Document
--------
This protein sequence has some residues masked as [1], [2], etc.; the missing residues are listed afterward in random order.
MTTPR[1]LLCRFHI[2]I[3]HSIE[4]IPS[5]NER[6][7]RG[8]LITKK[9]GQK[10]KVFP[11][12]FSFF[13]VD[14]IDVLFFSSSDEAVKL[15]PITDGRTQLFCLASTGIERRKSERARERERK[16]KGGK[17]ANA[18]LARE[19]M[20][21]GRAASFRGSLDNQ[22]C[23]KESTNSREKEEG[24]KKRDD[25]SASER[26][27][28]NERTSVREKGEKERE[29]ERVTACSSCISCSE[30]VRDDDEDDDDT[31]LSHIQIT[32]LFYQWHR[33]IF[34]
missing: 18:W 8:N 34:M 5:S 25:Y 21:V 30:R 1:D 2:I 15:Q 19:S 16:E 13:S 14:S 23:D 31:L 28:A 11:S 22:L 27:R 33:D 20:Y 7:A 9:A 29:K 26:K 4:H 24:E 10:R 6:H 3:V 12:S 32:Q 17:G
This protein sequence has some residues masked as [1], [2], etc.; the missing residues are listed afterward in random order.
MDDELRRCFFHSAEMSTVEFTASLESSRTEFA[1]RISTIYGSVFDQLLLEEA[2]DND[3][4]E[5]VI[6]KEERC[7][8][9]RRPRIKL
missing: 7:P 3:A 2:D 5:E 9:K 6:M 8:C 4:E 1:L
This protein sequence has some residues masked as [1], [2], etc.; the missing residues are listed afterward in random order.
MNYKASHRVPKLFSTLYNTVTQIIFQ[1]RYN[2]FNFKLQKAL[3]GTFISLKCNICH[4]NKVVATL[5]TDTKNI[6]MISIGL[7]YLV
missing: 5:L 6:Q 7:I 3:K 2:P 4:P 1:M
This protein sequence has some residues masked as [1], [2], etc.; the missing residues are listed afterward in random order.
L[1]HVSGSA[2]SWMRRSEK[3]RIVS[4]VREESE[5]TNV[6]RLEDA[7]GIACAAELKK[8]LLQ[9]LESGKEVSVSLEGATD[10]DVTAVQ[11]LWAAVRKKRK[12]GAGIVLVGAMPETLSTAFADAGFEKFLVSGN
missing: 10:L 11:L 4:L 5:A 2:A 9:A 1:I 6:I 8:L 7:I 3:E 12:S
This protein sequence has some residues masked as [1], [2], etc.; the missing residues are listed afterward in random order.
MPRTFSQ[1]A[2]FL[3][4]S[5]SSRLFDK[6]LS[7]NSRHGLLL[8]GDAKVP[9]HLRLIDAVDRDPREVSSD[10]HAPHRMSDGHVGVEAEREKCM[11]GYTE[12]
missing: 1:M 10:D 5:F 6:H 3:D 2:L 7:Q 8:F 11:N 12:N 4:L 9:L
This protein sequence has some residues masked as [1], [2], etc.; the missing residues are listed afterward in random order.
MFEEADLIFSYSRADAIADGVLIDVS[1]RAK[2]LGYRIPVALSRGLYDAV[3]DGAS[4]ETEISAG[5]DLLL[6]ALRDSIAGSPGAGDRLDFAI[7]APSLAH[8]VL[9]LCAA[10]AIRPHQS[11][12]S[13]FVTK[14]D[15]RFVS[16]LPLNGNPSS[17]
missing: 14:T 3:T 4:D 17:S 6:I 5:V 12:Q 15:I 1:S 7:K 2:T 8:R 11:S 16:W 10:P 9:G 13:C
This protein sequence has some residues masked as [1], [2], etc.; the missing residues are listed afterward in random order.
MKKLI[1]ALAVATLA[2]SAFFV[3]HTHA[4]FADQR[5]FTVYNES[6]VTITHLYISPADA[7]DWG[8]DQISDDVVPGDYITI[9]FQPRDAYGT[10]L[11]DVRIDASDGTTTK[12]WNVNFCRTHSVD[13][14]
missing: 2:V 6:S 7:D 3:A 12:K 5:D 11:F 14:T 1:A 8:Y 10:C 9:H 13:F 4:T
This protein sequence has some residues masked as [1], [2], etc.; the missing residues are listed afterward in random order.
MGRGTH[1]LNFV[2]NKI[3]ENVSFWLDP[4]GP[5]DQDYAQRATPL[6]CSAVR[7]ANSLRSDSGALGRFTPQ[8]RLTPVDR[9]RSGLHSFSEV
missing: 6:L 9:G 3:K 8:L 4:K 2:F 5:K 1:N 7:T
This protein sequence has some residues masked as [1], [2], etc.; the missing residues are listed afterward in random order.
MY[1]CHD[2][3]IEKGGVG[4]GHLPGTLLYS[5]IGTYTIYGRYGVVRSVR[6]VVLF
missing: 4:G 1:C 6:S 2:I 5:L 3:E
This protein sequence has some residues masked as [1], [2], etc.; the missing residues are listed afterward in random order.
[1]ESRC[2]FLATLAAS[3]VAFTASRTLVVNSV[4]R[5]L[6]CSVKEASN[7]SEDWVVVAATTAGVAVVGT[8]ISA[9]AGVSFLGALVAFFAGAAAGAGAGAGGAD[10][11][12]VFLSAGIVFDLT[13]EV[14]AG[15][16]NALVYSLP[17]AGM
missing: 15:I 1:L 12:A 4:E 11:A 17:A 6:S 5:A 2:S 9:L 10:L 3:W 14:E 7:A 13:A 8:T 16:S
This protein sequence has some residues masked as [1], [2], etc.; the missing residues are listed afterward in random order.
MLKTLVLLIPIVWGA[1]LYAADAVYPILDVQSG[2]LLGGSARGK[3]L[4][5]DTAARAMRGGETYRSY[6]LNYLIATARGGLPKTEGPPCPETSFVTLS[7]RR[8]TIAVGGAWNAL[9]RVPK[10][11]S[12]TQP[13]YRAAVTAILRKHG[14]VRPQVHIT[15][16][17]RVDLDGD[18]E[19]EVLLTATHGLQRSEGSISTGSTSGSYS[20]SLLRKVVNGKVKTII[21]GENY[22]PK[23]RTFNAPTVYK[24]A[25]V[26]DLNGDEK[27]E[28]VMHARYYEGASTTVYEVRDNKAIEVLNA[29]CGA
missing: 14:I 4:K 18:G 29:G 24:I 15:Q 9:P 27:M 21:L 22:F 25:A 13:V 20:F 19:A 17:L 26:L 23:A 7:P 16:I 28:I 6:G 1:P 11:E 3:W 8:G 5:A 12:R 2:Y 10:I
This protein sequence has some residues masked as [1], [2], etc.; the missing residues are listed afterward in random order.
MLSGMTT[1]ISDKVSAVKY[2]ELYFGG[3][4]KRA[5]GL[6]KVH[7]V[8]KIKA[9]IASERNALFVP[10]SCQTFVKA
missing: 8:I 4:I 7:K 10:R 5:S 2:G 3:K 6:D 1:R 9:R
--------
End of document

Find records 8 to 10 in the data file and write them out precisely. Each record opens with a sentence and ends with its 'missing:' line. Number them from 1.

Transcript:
This protein sequence has some residues masked as [1], [2], etc.; the missing residues are listed afterward in random order.
MGRGTH[1]LNFV[2]NKI[3]ENVSFWLDP[4]GP[5]DQDYAQRATPL[6]CSAVR[7]ANSLRSDSGALGRFTPQ[8]RLTPVDR[9]RSGLHSFSEV
missing: 6:L 9:G 3:K 8:L 4:K 2:F 5:K 1:N 7:T
This protein sequence has some residues masked as [1], [2], etc.; the missing residues are listed afterward in random order.
MY[1]CHD[2][3]IEKGGVG[4]GHLPGTLLYS[5]IGTYTIYGRYGVVRSVR[6]VVLF
missing: 4:G 1:C 6:S 2:I 5:L 3:E
This protein sequence has some residues masked as [1], [2], etc.; the missing residues are listed afterward in random order.
[1]ESRC[2]FLATLAAS[3]VAFTASRTLVVNSV[4]R[5]L[6]CSVKEASN[7]SEDWVVVAATTAGVAVVGT[8]ISA[9]AGVSFLGALVAFFAGAAAGAGAGAGGAD[10][11][12]VFLSAGIVFDLT[13]EV[14]AG[15][16]NALVYSLP[17]AGM
missing: 15:I 1:L 12:A 4:E 11:A 17:A 6:S 5:A 2:S 9:L 10:L 3:W 14:E 7:A 13:A 8:T 16:S